Recipe from Jerusalem: A Cookbook by Ottolenghi and Tamimi
When's the last time you had dinner with a stranger?
An unexpected thing that this blog has brought into our lives is that we've met so many people not just online, but also in the flesh. Randomly, readers have said hi at the grocery store, at a Broadway play, even at Alcatraz (!). And we've met up with some readers who have come through D.C., like Valerie, who we'd traded emails with for years but just met in person for the first time when we had dinner earlier this year.
And then of course there's Margie, who won our blogiversary giveaway. We felt like we already knew her from corresponding via email, but then again, it's not like we'd ever laid eyes on her. And we definitely knew nothing about her dinner companions. But we didn't really think twice about it. We find that dinner with someone you hardly know can be just as fun as dinner with close friends.
And this dinner was great. We don't mean the food (though we thought it was very good -- thank you, Ottolenghi & Tamimi). Dinner was great because of meeting Margie and her gang, hearing about what she's cooking, their adventures in raising chickens, and comparing notes on recipes. It was easy and funny and a great night.
Every good dinner party needs a good ending. We found ours in these Semolina, Coconut & Marmalade Cakes from Jerusalem.
This recipe quickly rose to the top of our potential desserts for this party because we love an excuse to bake (and can't be trusted with baked goods in the house when no one else is coming over). We were enamored with the idea of coconut and marmalade combined in a nice little loaf.
With these ingredients, these little cakes have lots of flavor, and they have an excellent moistness as well, since you finish the cakes with a orange-blossomed flavored soaking syrup.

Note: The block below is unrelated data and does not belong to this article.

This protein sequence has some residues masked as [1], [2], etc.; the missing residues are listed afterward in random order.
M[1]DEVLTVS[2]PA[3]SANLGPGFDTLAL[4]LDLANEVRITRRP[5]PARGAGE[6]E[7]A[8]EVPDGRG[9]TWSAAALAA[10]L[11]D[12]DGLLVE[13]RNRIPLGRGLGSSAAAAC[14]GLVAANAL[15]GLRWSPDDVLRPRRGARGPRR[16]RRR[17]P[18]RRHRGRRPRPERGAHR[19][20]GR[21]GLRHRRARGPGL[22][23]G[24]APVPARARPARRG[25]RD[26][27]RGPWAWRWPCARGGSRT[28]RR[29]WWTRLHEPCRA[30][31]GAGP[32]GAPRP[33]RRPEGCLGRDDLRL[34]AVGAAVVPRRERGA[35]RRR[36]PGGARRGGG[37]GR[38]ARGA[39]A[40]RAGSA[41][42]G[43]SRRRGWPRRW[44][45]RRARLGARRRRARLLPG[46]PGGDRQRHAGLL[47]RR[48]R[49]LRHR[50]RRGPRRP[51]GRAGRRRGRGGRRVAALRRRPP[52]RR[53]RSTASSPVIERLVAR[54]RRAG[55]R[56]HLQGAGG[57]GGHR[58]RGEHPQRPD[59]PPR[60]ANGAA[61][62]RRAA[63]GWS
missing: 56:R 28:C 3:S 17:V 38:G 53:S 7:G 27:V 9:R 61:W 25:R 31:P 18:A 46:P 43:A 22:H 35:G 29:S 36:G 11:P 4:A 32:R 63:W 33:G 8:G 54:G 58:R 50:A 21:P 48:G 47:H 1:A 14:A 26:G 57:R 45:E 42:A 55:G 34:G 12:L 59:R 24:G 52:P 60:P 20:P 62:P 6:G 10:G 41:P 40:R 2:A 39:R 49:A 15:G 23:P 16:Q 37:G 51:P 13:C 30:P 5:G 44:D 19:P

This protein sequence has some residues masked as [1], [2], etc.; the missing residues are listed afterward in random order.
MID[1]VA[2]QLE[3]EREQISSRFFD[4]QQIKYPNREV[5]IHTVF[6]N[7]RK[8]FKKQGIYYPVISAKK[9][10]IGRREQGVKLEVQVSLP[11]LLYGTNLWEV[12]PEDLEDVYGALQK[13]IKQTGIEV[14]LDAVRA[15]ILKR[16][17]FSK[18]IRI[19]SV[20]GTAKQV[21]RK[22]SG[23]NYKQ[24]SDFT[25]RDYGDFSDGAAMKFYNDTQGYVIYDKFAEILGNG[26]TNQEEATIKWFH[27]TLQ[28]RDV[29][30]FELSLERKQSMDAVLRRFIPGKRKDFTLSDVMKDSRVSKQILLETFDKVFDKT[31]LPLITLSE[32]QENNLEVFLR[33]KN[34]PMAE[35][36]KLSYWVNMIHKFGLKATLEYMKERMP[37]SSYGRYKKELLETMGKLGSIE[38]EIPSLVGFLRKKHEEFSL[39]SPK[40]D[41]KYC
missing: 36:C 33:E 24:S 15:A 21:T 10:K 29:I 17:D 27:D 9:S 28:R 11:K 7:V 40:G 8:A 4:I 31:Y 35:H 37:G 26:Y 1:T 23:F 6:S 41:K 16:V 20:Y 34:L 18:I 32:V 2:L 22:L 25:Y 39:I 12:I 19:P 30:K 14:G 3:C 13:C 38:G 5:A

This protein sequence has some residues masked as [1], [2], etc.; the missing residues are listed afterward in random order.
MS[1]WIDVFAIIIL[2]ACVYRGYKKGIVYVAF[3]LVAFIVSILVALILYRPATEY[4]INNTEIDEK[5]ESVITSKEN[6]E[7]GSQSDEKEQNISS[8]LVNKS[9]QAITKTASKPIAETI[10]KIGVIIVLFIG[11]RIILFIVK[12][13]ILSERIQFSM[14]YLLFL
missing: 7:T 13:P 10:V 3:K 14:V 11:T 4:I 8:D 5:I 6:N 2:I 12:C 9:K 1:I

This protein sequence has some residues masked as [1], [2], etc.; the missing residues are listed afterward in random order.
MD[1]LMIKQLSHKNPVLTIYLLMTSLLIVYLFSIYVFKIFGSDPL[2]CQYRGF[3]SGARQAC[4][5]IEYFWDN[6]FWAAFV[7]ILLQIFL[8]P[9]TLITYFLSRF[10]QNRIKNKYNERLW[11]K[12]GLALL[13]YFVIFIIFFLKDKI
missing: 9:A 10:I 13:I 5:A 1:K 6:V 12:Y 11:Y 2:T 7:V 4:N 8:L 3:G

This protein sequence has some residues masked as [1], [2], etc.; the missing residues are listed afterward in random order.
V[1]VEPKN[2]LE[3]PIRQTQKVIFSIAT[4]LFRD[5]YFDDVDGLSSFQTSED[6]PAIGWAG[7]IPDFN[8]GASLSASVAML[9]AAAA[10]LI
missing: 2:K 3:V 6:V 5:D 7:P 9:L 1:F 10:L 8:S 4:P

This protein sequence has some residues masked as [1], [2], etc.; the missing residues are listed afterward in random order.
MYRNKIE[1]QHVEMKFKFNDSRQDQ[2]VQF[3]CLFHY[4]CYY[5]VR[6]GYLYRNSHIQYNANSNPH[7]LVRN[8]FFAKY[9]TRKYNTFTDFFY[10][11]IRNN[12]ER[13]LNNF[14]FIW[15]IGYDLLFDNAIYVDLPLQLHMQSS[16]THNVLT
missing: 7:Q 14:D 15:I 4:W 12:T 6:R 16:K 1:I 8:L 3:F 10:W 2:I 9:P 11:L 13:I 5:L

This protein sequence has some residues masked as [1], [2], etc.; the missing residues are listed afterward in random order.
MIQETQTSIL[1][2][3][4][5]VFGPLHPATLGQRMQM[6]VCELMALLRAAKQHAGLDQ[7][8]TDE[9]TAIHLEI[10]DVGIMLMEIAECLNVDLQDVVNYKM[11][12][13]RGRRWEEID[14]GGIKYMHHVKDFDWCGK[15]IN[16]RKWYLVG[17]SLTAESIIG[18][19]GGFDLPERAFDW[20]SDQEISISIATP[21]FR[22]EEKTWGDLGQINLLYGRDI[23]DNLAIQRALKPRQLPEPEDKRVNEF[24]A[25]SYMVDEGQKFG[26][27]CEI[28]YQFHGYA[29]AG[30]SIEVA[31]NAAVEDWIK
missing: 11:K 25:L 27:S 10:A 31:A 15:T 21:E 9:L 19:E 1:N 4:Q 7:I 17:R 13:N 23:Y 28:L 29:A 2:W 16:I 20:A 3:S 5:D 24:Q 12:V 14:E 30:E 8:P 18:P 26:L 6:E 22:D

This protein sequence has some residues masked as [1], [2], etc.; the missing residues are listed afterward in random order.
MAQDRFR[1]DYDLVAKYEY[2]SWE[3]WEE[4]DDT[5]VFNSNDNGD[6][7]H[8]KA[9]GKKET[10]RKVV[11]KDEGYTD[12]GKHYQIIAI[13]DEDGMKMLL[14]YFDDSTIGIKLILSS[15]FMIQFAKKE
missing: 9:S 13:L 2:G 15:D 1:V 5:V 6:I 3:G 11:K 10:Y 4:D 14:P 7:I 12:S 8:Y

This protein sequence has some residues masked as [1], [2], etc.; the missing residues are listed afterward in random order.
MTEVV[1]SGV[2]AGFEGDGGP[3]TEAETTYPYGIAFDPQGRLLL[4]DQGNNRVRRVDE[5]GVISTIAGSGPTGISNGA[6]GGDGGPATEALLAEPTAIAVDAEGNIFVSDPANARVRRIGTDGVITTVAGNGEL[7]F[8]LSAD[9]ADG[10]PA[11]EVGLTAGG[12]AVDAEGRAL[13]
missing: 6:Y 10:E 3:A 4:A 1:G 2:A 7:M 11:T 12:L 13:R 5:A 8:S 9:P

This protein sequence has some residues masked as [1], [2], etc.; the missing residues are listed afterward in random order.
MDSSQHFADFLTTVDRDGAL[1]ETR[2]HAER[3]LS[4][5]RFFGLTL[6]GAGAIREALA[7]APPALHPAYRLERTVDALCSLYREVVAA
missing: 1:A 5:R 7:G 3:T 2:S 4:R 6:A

The cakes are delightful. Though we had already served a very yogurt-heavy meal (not the best planning on our part), we loved these cakes paired with Greek yogurt (also flavored with orange blossom water). The yogurt's tartness gives a nice balance to the sweetness of the cakes.
This isn't an elaborate dessert, but it's a very good one. Keep it close for summer. It'll come in handy.
Previous entries in this series:
Makes 2, 1-pound cakes
For the Cake:
3/4 cup sunflower oil
1 cup freshly squeezed orange juice
1/2 cup orange marmalade (fine-cut or without peel)
4 large free-range eggs
grated zest of 1 orange
1/3 cup superfine sugar
3/4 cup shredded dried coconut
3/4 cup all-purpose flour
1 cup plus 1 1/2 Tablespoons semolina
2 Tablespoons ground almonds
2 Tablespoons baking powder
thick Greek yogurt, flavored with 1 or 2 drops of orange blossom water, to serve
For the Soaking syrup:
1 cup superfine sugar
1/2 cup plus 1 1/2 Tablespoons water
1 Tablespoon orange blossom water
Preheat oven to 350 degrees F. Whisk together the oil, orange juice, marmalade, eggs, and orange zest until the marmalade dissolves. In a separate bowl, mix together all the dry ingredients and add to the wet ingredients. Mix until well combined. The mixture should be runny.
Grease and line two 1-lb (8 1/2 by 4 1/2 inches) loaf pans with waxed paper. Divide the filling evenly between them. Bake for 45 to 60 minutes, until a skewer inserted in a cake comes out clean and the tops turn an orangey brown.
Near the end of the baking time, place the syrup ingredients in a small saucepan and bring to a boil, then remove from the heat. As soon as the cakes come out of the oven, start brushing them with the hot syrup using a pastry brush; you'll need to do this in a few goes, allowing the syrup to soak in for a minute or two before you carry on brushing with more syrup. Make sure you use up all the syrup and it is absorbed into the cakes.
Once the cakes have cooled down a little, remove them from the pan and leave to cool completely. Serve with the Green Yogurt, flavored with a drop of orange blossom water.